It’s early August and a dozen air conditioners are keeping Joy Obehi’s clients cool on another hot steamy day in Lagos, Nigeria. But invariably the electricity flickers off and her expensive diesel generator rumbles to life.
“The power goes out pretty much every day, usually for one hour or two hours,” said Obehi, who rents out short-term meeting space and spends as much as $300 a month on diesel fuel. “[Air conditioners] use a lot of power, but our clients expect our locations to be cooler.”
As African incomes rise and the number of hotter days from climate change increases, demand is exploding for air conditioners around the continent. In Nigeria, Africa’s most populous nation, more than 500,000 air conditioning units are bought each year and the number is increasing by 4 to 5 percent annually, according to a recent report.
But that demand comes at a price: the plethora of energy-sapping — but inexpensive — air conditioners that are stressing already overburdened electricity grids, saddling consumers with high energy bills, contributing to more frequent outages that damage local economies, and making a significant contribution to the continent’s growing greenhouse gas emissions.
Millions of used and new inefficient AC appliances are being sold in Africa every year, many of them illegally. Many are obsolete secondhand appliances imported mostly from Europe, despite international laws forbidding such activity. The appliances also contain banned ozone-depleting refrigerants that are potent contributors to climate change.
Electricity demand for air conditioners is on track to jump 10-fold across Africa by 2040.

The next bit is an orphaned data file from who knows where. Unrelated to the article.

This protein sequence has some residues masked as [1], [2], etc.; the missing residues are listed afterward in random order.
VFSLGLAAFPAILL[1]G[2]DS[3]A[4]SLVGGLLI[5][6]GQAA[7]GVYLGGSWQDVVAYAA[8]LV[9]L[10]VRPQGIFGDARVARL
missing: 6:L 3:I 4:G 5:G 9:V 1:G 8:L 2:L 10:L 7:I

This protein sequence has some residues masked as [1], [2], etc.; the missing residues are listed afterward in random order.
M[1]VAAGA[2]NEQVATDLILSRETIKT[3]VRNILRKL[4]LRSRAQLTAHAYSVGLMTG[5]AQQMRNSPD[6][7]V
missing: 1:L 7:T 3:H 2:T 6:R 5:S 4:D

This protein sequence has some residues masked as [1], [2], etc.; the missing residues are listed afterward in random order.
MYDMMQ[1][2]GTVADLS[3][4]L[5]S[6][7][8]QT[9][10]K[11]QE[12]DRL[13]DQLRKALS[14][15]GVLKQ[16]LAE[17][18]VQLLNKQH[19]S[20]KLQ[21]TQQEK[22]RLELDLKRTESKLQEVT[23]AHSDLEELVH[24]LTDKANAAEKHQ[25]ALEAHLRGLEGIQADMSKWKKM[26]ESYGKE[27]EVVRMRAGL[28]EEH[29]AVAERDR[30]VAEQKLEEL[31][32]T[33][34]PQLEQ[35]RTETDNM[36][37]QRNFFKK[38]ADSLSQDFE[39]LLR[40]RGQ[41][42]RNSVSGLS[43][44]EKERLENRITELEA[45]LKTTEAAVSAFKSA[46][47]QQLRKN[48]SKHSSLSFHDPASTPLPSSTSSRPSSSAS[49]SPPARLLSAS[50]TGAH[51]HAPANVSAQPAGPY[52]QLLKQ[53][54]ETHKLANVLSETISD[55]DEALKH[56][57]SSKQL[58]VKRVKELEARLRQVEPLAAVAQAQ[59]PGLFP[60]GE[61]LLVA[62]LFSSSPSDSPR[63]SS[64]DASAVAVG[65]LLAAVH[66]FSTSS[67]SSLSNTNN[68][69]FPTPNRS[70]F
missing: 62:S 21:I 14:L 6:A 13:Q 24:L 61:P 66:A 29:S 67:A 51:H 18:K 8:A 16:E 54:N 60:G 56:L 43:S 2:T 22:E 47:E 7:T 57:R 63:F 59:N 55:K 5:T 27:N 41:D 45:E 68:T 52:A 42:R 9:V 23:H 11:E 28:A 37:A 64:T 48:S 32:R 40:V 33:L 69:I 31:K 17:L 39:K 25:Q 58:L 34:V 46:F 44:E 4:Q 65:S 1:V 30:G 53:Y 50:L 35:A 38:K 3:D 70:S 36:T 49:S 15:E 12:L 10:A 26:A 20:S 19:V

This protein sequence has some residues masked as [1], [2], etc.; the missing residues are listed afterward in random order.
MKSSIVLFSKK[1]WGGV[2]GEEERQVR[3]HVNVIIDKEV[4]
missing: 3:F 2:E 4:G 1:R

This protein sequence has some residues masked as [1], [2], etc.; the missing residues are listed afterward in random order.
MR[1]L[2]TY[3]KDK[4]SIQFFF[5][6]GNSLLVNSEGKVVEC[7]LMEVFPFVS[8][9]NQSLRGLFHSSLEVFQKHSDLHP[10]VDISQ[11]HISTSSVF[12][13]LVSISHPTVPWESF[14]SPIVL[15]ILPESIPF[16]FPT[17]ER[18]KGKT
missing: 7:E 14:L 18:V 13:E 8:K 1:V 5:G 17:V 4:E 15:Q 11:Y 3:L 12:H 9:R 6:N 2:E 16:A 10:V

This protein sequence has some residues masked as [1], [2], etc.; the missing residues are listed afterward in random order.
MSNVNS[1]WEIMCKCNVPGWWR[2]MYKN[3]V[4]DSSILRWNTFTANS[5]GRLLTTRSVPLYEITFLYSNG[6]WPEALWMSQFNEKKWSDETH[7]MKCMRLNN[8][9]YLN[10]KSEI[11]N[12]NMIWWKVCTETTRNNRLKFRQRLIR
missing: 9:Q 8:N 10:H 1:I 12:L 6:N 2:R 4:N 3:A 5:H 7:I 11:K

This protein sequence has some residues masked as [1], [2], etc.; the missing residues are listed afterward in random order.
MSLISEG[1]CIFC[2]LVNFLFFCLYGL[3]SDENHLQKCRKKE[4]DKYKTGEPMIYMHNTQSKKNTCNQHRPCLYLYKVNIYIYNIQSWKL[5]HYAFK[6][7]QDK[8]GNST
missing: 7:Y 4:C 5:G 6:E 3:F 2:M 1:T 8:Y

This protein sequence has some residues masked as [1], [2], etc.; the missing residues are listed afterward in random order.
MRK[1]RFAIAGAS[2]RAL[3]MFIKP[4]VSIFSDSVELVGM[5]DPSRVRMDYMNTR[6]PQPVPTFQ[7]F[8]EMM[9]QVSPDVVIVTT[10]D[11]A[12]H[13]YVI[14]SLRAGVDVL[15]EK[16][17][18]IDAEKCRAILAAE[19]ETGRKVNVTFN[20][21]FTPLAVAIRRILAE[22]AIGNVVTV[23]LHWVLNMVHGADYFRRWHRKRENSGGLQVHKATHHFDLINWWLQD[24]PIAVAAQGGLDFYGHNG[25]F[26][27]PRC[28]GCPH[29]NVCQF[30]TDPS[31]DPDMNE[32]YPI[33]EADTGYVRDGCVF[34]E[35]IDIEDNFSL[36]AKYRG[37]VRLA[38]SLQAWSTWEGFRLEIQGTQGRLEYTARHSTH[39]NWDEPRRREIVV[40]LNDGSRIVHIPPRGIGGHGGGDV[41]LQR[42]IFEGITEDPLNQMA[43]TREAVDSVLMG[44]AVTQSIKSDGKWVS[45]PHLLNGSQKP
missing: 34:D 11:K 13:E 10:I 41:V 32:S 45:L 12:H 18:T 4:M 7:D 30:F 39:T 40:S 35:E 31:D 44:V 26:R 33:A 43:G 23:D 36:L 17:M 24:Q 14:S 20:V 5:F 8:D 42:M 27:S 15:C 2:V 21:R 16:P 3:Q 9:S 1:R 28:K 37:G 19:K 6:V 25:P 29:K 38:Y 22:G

And with cooling demand proliferating due to urbanization and hotter temperatures, Africa’s air conditioning market is poised to get bigger. Electricity demand for air conditioners and other cooling appliances is on track to jump 10-fold across Africa by 2040, from 11 terawatt-hours (TWh) to 112 terawatt-hours, according to the International Energy Agency. If African countries adopt stricter air conditioning efficiency standards, energy demand could be cut in half, reducing greenhouse gas emissions by 40 million tons by 2040, according to the United Nations.
Africa’s cooling challenge is part of a much larger trend. Worldwide demand for air conditioners is expected to more than triple in the next 30 years, from 1.6 billion units in 2018 to 5.6 billion units by 2050. That amounts to 10 new air conditioners being sold every second for the next three decades. Without government policies to make air conditioners cleaner and more efficient, greenhouse gas emissions from ACs and other cooling equipment will jump by a projected 90 percent by 2050 — a huge step backward in international efforts to limit global temperature increases to below 1.5 degrees Celsius, says a new UN report.
Now, some African countries are trying to tamp down on energy-guzzling cooling. Ghana is successfully enforcing a ban on imports of used cooling appliances, including air conditioners. Rwanda approved a similar ban, along with Africa’s toughest-ever energy performance standards for new cooling appliances, both of which are set to come into effect next year.